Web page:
As you guys know, about a year ago, February 28th, I became a vegan. I gave up meats, dairy, and any products that were not plant-based. As I’ve embarked on this path it’s made me realize society has influenced our desire and subsequent need for material things. I successfully transitioned in one week from eating everything to eating only things produced by plants. Society tells us it’s unhealthy. Society tells us it shouldn’t be done and we need meat, dairy, and everything else mass-produced to live a healthy and successful life. But it’s just not true.
I have had my blood tested and gone to the doctor several times to make sure I am healthy, and have passed every test with flying colors. I, among countless others, have successfully debunked this myth that being vegan is not something humans were meant to do. Literature says that not being lactose intolerant is a genetic mutation that developed because human beings insisted on drinking cows milk. Cows milk is meant for baby cows, just like breast milk is meant for baby humans. We don’t drink breast milk once we grow-up, and cows don’t drink milk from other cows once they grow-up. It’s statistics like these that have engaged many in re-evaluating our ways of life and general consumption.
Big business has fooled us into thinking the only ways to get what we need are from foods and beverages that they provide. But now, with the world’s environment going to hell in a hand basket, to save the next generation we must do something different. This is no longer the time where you can say, “Well by the time this happens I’ll be dead,” because that is no longer true. Change needs to happen and it needs to happen now, and by us. We must take responsibility for our lives and the lives of our children and grandchildren. We can change this world. We just have to realize it’s OURS, and no other generation’s responsibility to get the ball rolling.
Through becoming a vegan, and learning to cut out certain foods and supply myself with exactly what my body needs to be happy and healthy, I’ve also begun exploring this idea in other parts of my life. Minimalism is the idea that you only have what you need. You only buy what you absolutely love, and you only keep things that bring you true joy. I have, for a long time, had a love-hate relationship with clothing and fashion. Each year I find myself staring at my closet and wondering when is it going to be time for me to give this stuff away? A positive quality of mine is that I do keep things until I absolutely have to throw them away: they rip, or break, or are just plain unwearable. So, it’s not that I buy a lot, but I keep a lot. Over the last ten years I haven’t changed shoe size or height and have barely grown anywhere else. I still have jeans from freshman year of high school, because they still fit and I still love them. The problem is that 10 years worth of clothing, shoes, and accessories tends to add up. I have way more than I need or can even wear.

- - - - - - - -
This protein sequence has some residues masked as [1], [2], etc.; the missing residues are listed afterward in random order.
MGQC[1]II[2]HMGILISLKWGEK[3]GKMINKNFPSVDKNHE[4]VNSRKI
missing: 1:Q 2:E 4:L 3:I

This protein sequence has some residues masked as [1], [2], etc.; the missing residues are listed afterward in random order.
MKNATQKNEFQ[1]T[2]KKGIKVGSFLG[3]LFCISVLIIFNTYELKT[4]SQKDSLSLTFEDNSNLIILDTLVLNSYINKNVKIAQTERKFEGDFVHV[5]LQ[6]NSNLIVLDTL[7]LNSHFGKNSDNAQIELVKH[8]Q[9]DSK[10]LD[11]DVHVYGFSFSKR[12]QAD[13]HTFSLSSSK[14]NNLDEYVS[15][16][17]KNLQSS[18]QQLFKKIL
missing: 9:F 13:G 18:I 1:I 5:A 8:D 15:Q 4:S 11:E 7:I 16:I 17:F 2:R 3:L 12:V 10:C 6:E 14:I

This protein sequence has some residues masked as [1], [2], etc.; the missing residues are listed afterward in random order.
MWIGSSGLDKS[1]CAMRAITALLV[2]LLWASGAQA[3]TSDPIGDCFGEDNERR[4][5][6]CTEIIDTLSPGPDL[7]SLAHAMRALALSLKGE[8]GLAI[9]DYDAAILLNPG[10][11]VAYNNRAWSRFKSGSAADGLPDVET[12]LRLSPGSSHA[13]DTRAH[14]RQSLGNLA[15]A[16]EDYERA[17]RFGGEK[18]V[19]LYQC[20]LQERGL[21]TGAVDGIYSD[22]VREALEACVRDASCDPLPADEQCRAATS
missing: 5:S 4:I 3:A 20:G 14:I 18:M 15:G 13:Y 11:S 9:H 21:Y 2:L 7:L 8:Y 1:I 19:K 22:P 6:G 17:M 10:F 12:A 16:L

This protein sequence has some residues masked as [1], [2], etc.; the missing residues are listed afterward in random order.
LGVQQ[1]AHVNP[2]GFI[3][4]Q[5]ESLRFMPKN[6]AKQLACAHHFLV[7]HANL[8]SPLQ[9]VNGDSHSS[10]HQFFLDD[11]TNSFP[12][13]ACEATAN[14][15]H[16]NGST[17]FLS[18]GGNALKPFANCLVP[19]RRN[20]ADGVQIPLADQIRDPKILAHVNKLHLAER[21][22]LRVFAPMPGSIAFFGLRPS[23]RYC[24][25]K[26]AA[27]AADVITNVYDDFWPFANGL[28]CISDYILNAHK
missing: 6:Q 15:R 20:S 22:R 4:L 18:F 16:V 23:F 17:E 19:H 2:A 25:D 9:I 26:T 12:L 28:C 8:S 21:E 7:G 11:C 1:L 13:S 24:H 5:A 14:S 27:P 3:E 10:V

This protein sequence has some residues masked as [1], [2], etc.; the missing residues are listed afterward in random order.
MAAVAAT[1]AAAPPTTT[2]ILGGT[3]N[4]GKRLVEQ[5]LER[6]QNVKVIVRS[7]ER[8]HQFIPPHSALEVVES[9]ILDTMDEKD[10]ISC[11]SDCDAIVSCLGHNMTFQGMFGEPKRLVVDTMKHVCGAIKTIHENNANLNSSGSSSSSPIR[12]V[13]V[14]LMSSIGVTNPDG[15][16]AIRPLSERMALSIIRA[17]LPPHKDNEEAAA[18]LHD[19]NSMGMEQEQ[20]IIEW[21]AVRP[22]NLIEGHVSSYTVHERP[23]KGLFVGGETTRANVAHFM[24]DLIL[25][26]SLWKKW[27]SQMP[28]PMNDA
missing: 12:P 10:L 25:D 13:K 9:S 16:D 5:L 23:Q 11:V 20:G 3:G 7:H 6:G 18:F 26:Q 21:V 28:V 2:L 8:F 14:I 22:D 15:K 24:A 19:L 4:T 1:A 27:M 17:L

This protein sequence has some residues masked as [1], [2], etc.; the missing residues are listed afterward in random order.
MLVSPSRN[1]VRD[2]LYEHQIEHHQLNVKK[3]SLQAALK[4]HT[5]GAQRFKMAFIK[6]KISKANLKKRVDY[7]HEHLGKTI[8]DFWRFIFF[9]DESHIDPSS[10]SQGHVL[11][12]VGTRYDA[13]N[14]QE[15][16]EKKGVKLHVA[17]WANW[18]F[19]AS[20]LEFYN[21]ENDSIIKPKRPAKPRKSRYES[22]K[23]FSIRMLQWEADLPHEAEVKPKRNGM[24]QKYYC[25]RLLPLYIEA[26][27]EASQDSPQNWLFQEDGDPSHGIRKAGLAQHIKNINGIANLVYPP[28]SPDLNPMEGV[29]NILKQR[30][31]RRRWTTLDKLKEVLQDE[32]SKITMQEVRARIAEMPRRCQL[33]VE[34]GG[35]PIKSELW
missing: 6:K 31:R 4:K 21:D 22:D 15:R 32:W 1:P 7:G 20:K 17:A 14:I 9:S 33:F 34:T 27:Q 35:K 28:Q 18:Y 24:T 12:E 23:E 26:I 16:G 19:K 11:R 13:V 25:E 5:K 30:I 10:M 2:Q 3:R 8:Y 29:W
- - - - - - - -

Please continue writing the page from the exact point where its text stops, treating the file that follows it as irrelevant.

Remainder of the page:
What I am challenging myself to do this year is to go through my closet once a month for the next 12 months and pick out at least 5 items that I no longer wear, and “no longer bring me joy” – As Gilmore Girls would say. Over the next year I should have given away at least 60 items in my closet.
I challenge you, ladies and gentleman, to declutter your lives as well. Provide both your body and your mind with only what makes you happy. Stop living by the societal norms that we are worth more the more we possess, and start living for you and what you enjoy. Find love and happiness within, and stop looking for it amongst other people and things. This year and every year to come are going to be the years where we change the world! They are going to be the years where we challenge both ourselves and others to just Be You. in both the happiest, healthiest, and most sustainable ways possible, so who’s with me!?